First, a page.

Barbara Lawlor, Nederland. The Nederland Community Center meeting room exploded in periodic cheers that always ended in disappointed groans from all but one scout: the one whose car won the race. The annual Boys Scouts Pinewood Derby, which took place last Saturday, runs four cars at a time, making sure that the winners have zoomed down the graceful curving wood in each of the tracks; some, for one reason or another, being faster than the others.
As the dads gather round the finish, their cell phones aimed at the finish line, the tension is thick. Although the scouts build the racing cars by themselves, the dads always have a little bit of advice, some input into the finished product. Just a touch of ego.
Nederland scouts have been holding pinewood derbies for decades, it is part of the merit badge process, and a way of bringing the scouting community together for an afternoon.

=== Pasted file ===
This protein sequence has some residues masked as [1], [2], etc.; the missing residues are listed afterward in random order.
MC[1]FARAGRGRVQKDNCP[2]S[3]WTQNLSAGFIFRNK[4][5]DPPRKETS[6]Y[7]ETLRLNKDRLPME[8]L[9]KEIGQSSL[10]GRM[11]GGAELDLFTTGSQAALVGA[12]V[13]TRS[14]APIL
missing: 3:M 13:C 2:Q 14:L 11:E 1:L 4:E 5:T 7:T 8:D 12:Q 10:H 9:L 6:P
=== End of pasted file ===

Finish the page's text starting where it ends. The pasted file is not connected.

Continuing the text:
Nederland’s Scout Leader, Josh Lake, told the kids and parents that this would be his last year leading the troop, that he needed some help if the Nederland scouting program were to continue. The Pinewood Derby has been a long-standing event.
The derby went on as usual, the boys putting the final touches on their carefully weighed and standardized formula cars which were individualized in an extraordinary burst of creativity.
After the first and second place winners were determined, the next two places had a showdown for third place. Morgan Lake and Drew Hertzfeld entered the finish so close to each other two times in a row, that they were both awarded the third place.
Then a race for the top took place. Mason Ivie and Jack Roszell brought out their vehicles and each took a run once down every track. And the winner was Mason, with Jack coming in second.
Accepting the one-year traveling trophy, Jack said, “I am happy, proud and excited to win. I made a good car and I liked how it looked with all of the smeared paint on it.”